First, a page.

The authors of the article declare that they have no conflict of interest what so ever. Further, the research has not received any funding or grant from any commercial source.
MDJ and LLA designed and led the study and MDJ, ES, MB and KJ collected the data. MDJ and LLA analyzed the data and all authors were involved in the data interpretation. MDJ drafted the manuscript and all co-authors revised it critically for important intellectual content. All authors have read and approved the final manuscript.
Imbalance between individual resources and work demands can lead to musculoskeletal disorders and reduced work ability. The purpose of this study was to investigate the effect of workplace- versus home-based physical exercise on work ability among healthcare workers.
Two hundred female healthcare workers (Age: 42.0, BMI: 24.1, work ability index [WAI]: 43.1) from 18 departments at three Danish hospitals participated (Copenhagen, Denmark, Aug 2013—Jan 2014). Participants were randomly allocated at the cluster level to 10 weeks of: 1) workplace physical exercise (WORK) performed during working hours for 5x10 min per week and up to 5 group-based coaching sessions on motivation for regular physical exercise, or 2) home-based physical exercise (HOME) performed during leisure time for 5x10 min per week. Both groups received ergonomic counseling on patient handling and use of lifting aides. The main outcome measure was the change from baseline to 10-week follow-up in WAI.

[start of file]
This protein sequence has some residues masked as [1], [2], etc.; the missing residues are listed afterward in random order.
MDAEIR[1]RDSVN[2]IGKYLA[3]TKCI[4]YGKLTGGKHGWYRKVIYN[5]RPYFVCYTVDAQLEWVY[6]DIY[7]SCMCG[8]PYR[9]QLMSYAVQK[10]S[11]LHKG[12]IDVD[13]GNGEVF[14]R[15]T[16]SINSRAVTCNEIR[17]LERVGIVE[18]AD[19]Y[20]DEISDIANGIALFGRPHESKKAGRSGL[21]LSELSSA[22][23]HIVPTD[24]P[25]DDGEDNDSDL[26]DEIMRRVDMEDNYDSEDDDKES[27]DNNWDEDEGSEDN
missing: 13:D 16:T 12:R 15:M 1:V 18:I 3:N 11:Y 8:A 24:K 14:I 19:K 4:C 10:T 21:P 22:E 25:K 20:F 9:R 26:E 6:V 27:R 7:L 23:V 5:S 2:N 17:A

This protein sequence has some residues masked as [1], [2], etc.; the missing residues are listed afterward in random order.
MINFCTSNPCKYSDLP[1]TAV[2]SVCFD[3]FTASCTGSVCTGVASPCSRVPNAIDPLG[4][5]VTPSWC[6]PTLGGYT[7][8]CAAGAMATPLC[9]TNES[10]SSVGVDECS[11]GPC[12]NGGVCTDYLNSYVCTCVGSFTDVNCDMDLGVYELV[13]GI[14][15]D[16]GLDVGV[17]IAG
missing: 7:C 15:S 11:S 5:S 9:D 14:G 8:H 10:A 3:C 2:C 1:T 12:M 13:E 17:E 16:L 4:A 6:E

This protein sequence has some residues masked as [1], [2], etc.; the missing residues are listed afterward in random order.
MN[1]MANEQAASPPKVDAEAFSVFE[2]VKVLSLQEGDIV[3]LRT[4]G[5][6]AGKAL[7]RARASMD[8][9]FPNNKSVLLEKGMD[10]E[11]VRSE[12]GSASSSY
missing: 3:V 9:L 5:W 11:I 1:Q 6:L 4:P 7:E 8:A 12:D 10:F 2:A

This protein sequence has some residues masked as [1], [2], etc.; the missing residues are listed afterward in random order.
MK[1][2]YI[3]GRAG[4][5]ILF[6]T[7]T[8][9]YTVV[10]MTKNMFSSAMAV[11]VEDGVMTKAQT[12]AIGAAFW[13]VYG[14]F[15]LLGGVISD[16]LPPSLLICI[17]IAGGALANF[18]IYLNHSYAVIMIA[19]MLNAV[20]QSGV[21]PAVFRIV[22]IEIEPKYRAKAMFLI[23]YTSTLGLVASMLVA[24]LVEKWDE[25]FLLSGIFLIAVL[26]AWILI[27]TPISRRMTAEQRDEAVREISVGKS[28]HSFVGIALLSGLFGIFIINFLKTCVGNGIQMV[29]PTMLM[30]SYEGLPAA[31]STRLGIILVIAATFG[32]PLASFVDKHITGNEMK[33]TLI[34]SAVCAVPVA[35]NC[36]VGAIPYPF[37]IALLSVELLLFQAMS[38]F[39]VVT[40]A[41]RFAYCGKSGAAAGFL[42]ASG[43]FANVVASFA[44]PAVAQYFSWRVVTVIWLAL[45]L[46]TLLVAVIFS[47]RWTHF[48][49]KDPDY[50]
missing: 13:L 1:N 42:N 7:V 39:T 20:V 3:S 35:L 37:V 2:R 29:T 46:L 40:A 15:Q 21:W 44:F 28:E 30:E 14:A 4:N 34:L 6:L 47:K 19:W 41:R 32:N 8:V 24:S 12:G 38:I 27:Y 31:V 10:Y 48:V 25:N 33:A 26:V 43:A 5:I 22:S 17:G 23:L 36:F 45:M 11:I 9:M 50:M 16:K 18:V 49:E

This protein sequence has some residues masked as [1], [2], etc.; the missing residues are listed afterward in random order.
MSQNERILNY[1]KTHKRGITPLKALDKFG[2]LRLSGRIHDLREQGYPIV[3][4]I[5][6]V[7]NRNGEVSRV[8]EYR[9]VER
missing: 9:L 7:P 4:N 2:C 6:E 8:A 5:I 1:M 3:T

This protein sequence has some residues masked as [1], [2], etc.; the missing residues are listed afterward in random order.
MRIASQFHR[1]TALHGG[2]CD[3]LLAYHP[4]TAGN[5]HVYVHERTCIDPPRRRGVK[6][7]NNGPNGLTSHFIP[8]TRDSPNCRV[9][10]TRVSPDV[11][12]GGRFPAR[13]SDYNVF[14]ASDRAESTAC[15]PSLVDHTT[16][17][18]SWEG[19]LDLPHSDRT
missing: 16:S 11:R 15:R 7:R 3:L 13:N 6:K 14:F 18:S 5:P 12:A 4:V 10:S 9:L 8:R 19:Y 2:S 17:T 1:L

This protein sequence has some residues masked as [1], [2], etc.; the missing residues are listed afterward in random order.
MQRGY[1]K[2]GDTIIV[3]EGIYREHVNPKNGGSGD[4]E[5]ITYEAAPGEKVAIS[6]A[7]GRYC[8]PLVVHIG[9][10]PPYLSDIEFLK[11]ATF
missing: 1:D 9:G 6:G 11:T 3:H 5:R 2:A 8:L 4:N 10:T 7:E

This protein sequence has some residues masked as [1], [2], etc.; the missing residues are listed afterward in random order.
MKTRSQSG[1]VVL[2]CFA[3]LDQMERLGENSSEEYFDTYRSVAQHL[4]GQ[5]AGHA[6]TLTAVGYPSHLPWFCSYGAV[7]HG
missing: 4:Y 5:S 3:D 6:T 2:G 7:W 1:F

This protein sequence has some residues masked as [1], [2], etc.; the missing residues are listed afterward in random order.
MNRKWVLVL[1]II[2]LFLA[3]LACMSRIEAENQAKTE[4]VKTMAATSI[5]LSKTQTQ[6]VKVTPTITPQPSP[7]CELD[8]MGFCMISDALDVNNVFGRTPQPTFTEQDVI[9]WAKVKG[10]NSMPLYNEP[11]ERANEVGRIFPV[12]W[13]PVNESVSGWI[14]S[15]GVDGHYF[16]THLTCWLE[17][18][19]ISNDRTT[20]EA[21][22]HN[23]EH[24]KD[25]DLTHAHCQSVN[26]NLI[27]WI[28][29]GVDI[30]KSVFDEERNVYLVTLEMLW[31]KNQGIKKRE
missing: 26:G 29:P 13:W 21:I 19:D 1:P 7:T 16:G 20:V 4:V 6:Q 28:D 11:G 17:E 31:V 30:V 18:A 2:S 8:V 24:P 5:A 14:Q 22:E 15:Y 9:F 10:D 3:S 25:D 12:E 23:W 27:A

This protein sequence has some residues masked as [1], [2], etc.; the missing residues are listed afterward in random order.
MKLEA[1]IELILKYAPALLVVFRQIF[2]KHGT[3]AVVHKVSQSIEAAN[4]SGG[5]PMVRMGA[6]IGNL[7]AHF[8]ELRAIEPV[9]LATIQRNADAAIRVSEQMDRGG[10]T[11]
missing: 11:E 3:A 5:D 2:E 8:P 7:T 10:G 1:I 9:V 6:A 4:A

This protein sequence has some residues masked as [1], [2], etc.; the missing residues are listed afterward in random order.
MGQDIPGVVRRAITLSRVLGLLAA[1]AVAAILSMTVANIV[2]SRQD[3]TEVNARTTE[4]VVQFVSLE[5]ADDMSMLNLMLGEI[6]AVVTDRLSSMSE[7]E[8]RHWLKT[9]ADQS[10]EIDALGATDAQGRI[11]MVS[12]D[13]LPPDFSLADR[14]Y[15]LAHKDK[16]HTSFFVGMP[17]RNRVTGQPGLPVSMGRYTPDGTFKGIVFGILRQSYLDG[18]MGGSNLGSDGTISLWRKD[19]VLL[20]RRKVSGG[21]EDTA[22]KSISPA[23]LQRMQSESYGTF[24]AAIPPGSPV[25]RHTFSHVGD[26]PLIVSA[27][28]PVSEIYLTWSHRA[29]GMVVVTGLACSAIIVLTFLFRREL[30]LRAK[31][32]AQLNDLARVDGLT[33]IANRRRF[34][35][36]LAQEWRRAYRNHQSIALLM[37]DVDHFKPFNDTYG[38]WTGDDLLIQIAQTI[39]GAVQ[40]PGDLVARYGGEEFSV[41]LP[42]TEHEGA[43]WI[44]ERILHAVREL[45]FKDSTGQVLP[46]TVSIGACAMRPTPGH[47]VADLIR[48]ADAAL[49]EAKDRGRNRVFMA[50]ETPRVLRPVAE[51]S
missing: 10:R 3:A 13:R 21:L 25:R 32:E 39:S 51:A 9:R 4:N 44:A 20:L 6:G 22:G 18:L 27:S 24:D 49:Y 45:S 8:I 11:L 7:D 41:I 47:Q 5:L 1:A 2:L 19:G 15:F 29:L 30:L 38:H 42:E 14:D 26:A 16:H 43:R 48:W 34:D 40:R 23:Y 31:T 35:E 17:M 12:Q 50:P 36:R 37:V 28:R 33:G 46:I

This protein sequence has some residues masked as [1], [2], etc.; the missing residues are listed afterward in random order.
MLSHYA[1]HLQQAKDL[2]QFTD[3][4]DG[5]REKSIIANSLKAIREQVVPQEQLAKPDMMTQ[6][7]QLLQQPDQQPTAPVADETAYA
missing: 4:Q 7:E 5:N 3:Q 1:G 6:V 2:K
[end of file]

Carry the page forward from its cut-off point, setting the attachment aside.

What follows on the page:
Significant group by time interaction was observed for WAI (p < 0.05). WAI at follow-up was 1.1 (0.3 to 1.8) higher in WORK compared with HOME corresponding to a small effect size (Cohens’d = 0.24). Within-group changes indicated that between-group differences were mainly caused by a reduction in WAI in HOME. Of the seven items of WAI, item 2 (work ability in relation to the demands of the job) and item 5 (sickness absence during the past year) were improved in WORK compared with HOME (P < 0.05).
Performing physical exercise together with colleagues at the workplace prevents deterioration of work ability among female healthcare workers.
Trial registration number
ClinicalTrials.gov NCT01921764. Registered 10 August 2013.